The treasures of Cellars-Hohenort Hotel’s delightful garden

Posted by Taylah Strauss on 29 November 2021

Located in the historical Constantia Valley, The Cellars-Hohenort Hotel in Cape Town is surrounded by trees. The garden spreads across nine acres, boasting magnificent views of the Table Mountain range. With a myriad of delights, the garden is also home to many indigenous South African plants.

The hotel recently hosted a Garden Day to celebrate summer, and all ticket proceeds for the garden tour went to St Luke’s Hospice. St Luke’s Hospice provides palliative care for more than 650 patients per day, and also extend their support to immediate family members, irrespective of a patient’s ability to pay for services.

We went to have a look at the wonderful treasures to be found in their lavish garden. These were our favourites.

Arum lily (Zantedeschia aethiopica)

The Zantedeschia aethiopica can grow up to 1 metre tall, even taller in shade. These flowers have dark green leaves, with an arrow-shaped head. They bloom from August to January in large colonies, according to the South African National Biodiversity Institute (SANBI). However, these flowers are known to be very versatile and can adjust to numerous weather conditions.

The genus Zantedeschia is confined to the African continent and recognises seven species. The common Arum lily featured in the picture above is found throughout the Western Cape to the Eastern Cape, KwaZulu-Natal, Mpumalanga, and well into the Northern Cape and Free State.

It will remain evergreen if it grows in marshy conditions which remain moist all year round. This plant has poisonous properties, and can cause respiratory distress if consumed.

Inca lily (Alstroemaria)

This flower is a member of the Amaryllidaceae family and is therefore closely related to daffodils and agapanthus. Alstroemaria is native to South America and was imported to South Africa. All of them are perennial plants, meaning they can last more than two years.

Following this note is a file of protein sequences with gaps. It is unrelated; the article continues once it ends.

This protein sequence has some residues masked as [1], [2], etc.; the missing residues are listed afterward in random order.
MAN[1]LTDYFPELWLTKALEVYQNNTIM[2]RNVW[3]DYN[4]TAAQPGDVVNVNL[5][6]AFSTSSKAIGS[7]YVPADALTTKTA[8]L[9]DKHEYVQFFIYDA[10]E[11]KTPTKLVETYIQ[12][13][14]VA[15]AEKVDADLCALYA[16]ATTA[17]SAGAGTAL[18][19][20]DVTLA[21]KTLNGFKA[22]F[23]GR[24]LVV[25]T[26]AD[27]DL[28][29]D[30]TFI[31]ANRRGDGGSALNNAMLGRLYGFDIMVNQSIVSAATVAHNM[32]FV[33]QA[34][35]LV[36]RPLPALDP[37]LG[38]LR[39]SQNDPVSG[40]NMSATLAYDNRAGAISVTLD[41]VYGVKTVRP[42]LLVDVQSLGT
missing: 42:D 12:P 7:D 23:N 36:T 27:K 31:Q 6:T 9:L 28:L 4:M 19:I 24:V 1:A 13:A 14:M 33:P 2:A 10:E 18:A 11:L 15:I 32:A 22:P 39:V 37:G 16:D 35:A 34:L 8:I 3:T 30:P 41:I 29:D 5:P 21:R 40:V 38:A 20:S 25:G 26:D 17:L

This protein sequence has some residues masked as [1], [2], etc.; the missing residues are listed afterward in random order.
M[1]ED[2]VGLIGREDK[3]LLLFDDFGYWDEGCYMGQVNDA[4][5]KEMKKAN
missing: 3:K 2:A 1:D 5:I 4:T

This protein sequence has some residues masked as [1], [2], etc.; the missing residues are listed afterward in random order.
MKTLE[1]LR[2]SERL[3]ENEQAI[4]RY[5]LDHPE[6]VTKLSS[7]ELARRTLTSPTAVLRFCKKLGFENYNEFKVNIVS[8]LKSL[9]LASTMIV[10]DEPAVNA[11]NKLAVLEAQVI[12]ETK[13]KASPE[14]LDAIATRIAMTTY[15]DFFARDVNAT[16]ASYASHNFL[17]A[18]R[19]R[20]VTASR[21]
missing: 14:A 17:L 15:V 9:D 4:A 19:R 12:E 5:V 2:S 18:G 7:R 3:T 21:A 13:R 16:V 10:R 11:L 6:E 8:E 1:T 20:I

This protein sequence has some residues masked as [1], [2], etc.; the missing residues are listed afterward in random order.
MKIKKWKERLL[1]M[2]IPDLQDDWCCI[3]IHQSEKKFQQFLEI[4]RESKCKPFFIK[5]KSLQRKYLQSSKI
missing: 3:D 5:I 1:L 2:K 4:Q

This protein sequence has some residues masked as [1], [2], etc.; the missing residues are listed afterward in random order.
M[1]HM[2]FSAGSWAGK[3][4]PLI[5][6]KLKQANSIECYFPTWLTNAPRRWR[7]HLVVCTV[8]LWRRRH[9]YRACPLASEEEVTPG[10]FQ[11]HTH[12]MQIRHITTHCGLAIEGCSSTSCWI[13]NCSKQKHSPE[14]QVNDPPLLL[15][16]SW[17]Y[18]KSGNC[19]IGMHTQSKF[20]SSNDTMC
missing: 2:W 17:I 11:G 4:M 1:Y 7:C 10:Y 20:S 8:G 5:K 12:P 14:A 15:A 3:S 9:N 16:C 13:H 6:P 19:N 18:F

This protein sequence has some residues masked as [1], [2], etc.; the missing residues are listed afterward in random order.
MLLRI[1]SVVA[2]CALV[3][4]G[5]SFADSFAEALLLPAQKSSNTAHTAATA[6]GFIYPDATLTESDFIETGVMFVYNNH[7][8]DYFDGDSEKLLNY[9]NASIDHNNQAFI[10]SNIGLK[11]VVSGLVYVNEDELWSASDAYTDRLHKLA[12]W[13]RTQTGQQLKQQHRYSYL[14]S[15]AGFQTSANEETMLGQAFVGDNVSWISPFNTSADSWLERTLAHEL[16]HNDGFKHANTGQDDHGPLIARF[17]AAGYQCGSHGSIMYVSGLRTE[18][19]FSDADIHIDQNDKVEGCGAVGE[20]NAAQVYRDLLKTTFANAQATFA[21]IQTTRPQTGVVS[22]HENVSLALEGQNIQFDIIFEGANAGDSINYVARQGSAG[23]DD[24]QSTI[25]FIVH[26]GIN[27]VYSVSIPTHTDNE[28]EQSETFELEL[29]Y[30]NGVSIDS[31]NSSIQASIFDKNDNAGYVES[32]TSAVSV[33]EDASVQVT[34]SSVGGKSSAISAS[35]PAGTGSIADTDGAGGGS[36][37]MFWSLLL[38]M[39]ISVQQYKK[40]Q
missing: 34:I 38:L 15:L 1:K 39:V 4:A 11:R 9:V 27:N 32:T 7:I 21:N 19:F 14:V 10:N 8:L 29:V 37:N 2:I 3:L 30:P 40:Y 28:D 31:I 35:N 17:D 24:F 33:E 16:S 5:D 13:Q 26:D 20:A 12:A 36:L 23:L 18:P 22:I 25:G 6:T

Much like the Arum lily, they are versatile and can either be grown in containers, or in large clusters in flower beds. They come in a variety of shades, namely bright orange, golden yellow, various pinks, lilac, white, or red. They bloom throughout the summer, and well into autumn.

They can reach a peak height of 40cm in pots and can grow even taller in flower beds. These flowers thrive in hot regions and therefore go dormant in winter.

Mountain Hydrangea (Hydrangea serrata)

More commonly known as the Mountain Hydrangea, this small, compact flower has clusters of small florets in the centre, which gradually expands outward. Colours vary from blue to pink hues, dependent on the pH levels of the soil it is planted in.

This plant is native to Asia and was imported to South Africa. It can grow in either sun or partial shade, but prefers cooler regions. It will flourish if watered consistently.

The Hydrangea serrata can cause adverse reactions if consumed in large quantities.

Pictures: Taylah Strauss


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